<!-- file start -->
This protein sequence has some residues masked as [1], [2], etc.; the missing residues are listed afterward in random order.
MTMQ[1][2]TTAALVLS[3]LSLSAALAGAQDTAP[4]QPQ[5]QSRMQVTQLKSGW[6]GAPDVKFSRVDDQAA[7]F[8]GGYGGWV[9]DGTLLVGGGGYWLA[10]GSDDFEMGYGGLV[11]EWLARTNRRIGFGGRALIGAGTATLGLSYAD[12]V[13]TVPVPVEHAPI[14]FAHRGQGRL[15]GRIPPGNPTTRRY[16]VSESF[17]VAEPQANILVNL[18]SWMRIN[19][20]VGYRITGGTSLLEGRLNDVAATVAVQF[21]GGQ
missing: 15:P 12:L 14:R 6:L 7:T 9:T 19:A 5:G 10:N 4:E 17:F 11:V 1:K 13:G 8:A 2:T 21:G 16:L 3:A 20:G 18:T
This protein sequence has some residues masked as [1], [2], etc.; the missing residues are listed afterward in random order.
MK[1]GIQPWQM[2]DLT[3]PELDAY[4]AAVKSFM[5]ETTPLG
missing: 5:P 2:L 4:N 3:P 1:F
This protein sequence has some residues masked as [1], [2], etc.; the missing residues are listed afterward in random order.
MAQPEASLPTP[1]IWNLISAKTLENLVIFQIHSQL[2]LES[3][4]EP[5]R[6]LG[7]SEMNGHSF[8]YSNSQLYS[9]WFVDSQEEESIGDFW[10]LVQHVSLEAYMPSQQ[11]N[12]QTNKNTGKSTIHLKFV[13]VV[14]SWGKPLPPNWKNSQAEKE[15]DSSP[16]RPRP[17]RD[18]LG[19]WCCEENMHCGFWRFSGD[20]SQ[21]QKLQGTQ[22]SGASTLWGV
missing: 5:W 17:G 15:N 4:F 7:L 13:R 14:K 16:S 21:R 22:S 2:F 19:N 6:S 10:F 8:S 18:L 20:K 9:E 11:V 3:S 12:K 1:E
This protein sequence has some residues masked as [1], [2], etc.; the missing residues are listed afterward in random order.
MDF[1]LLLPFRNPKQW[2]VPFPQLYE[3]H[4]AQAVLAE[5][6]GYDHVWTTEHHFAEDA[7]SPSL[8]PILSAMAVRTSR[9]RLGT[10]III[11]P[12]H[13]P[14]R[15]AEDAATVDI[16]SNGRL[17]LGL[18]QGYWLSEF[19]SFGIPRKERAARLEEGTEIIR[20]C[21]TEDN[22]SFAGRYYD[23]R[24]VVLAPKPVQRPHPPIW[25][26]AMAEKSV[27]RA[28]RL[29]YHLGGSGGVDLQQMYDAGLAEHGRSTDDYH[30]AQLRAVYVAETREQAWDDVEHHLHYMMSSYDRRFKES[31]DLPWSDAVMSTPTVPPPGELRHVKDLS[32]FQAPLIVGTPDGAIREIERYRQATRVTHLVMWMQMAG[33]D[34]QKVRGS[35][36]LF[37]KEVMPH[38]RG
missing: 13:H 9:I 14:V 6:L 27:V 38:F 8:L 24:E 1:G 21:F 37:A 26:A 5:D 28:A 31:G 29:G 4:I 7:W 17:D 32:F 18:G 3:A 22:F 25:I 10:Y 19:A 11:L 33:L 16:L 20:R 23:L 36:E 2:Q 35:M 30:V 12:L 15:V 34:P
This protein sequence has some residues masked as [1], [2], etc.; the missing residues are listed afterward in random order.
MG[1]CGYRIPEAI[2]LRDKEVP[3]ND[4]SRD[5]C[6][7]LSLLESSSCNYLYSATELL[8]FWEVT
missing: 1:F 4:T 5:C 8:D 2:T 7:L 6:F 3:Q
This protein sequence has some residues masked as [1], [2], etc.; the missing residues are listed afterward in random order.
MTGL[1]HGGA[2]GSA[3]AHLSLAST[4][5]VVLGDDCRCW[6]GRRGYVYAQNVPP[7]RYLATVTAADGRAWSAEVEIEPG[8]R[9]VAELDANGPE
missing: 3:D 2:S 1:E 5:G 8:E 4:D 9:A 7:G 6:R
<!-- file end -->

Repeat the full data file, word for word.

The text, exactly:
This protein sequence has some residues masked as [1], [2], etc.; the missing residues are listed afterward in random order.
MTMQ[1][2]TTAALVLS[3]LSLSAALAGAQDTAP[4]QPQ[5]QSRMQVTQLKSGW[6]GAPDVKFSRVDDQAA[7]F[8]GGYGGWV[9]DGTLLVGGGGYWLA[10]GSDDFEMGYGGLV[11]EWLARTNRRIGFGGRALIGAGTATLGLSYAD[12]V[13]TVPVPVEHAPI[14]FAHRGQGRL[15]GRIPPGNPTTRRY[16]VSESF[17]VAEPQANILVNL[18]SWMRIN[19][20]VGYRITGGTSLLEGRLNDVAATVAVQF[21]GGQ
missing: 15:P 12:L 14:R 6:L 7:T 9:T 19:A 5:G 10:N 4:E 17:F 11:V 1:K 13:G 8:A 2:T 21:G 16:L 3:A 20:G 18:T
This protein sequence has some residues masked as [1], [2], etc.; the missing residues are listed afterward in random order.
MK[1]GIQPWQM[2]DLT[3]PELDAY[4]AAVKSFM[5]ETTPLG
missing: 5:P 2:L 4:N 3:P 1:F
This protein sequence has some residues masked as [1], [2], etc.; the missing residues are listed afterward in random order.
MAQPEASLPTP[1]IWNLISAKTLENLVIFQIHSQL[2]LES[3][4]EP[5]R[6]LG[7]SEMNGHSF[8]YSNSQLYS[9]WFVDSQEEESIGDFW[10]LVQHVSLEAYMPSQQ[11]N[12]QTNKNTGKSTIHLKFV[13]VV[14]SWGKPLPPNWKNSQAEKE[15]DSSP[16]RPRP[17]RD[18]LG[19]WCCEENMHCGFWRFSGD[20]SQ[21]QKLQGTQ[22]SGASTLWGV
missing: 5:W 17:G 15:N 4:F 7:L 13:R 14:K 16:S 21:R 22:S 2:F 19:N 6:S 10:F 8:S 18:L 20:K 9:E 11:V 3:S 12:K 1:E
This protein sequence has some residues masked as [1], [2], etc.; the missing residues are listed afterward in random order.
MDF[1]LLLPFRNPKQW[2]VPFPQLYE[3]H[4]AQAVLAE[5][6]GYDHVWTTEHHFAEDA[7]SPSL[8]PILSAMAVRTSR[9]RLGT[10]III[11]P[12]H[13]P[14]R[15]AEDAATVDI[16]SNGRL[17]LGL[18]QGYWLSEF[19]SFGIPRKERAARLEEGTEIIR[20]C[21]TEDN[22]SFAGRYYD[23]R[24]VVLAPKPVQRPHPPIW[25][26]AMAEKSV[27]RA[28]RL[29]YHLGGSGGVDLQQMYDAGLAEHGRSTDDYH[30]AQLRAVYVAETREQAWDDVEHHLHYMMSSYDRRFKES[31]DLPWSDAVMSTPTVPPPGELRHVKDLS[32]FQAPLIVGTPDGAIREIERYRQATRVTHLVMWMQMAG[33]D[34]QKVRGS[35][36]LF[37]KEVMPH[38]RG
missing: 13:H 9:I 14:V 6:L 27:V 38:F 8:L 24:E 1:G 21:F 37:A 26:A 5:D 28:A 31:G 29:G 4:I 7:W 17:D 32:F 18:G 3:A 22:F 25:I 10:Y 19:A 11:L 33:L 16:L 20:R 23:L 36:E 2:Q 35:M 30:V 12:L 15:V 34:P
This protein sequence has some residues masked as [1], [2], etc.; the missing residues are listed afterward in random order.
MG[1]CGYRIPEAI[2]LRDKEVP[3]ND[4]SRD[5]C[6][7]LSLLESSSCNYLYSATELL[8]FWEVT
missing: 1:F 4:T 5:C 8:D 2:T 7:L 6:F 3:Q
This protein sequence has some residues masked as [1], [2], etc.; the missing residues are listed afterward in random order.
MTGL[1]HGGA[2]GSA[3]AHLSLAST[4][5]VVLGDDCRCW[6]GRRGYVYAQNVPP[7]RYLATVTAADGRAWSAEVEIEPG[8]R[9]VAELDANGPE
missing: 3:D 2:S 1:E 5:G 8:E 4:D 9:A 7:G 6:R